Robots small enough to roam the human body and powered by living heart muscle have been built by scientists in Korea.
Sukho Park at Chonnam National University, Korea, and colleagues have designed a cell-powered microrobot. Park's team made the robot by growing heart muscle tissue from a rat onto tiny robotic skeletons made from polydimethylsiloxane (PDMS). PDMS is a biocompatible polymer making the robot suitable for use in biomedical applications.
What is special about these robots, says Park, is that they do not need an external power supply. Instead it is the relaxing and contracting heart muscle cells, which gain their energy from a glucose culture medium, that provide the power. These self-beating cells allow the robot to move its six legs.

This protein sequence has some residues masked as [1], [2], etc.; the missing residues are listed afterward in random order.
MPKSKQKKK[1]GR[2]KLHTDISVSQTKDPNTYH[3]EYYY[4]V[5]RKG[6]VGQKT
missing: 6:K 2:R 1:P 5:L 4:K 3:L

The heart cells are grown onto a moulded plastic skeleton
The robot has three short front legs (400 micrometres long) and three longer back legs (1200 micrometres long), which are all attached to a central rectangular body. As the heart cells contract, the longer rear legs bend inwards. This creates a difference in friction between the front and rear legs, which pushes the robot forward. The scientists measured the robot's average speed at about 100 micrometres per second.
Park says these crab-like robots could be used inside the body to clear blocked tubes or arteries. The robots could travel along the length of a blocked vessel, releasing a dissolving agent to clear the blockage as they go.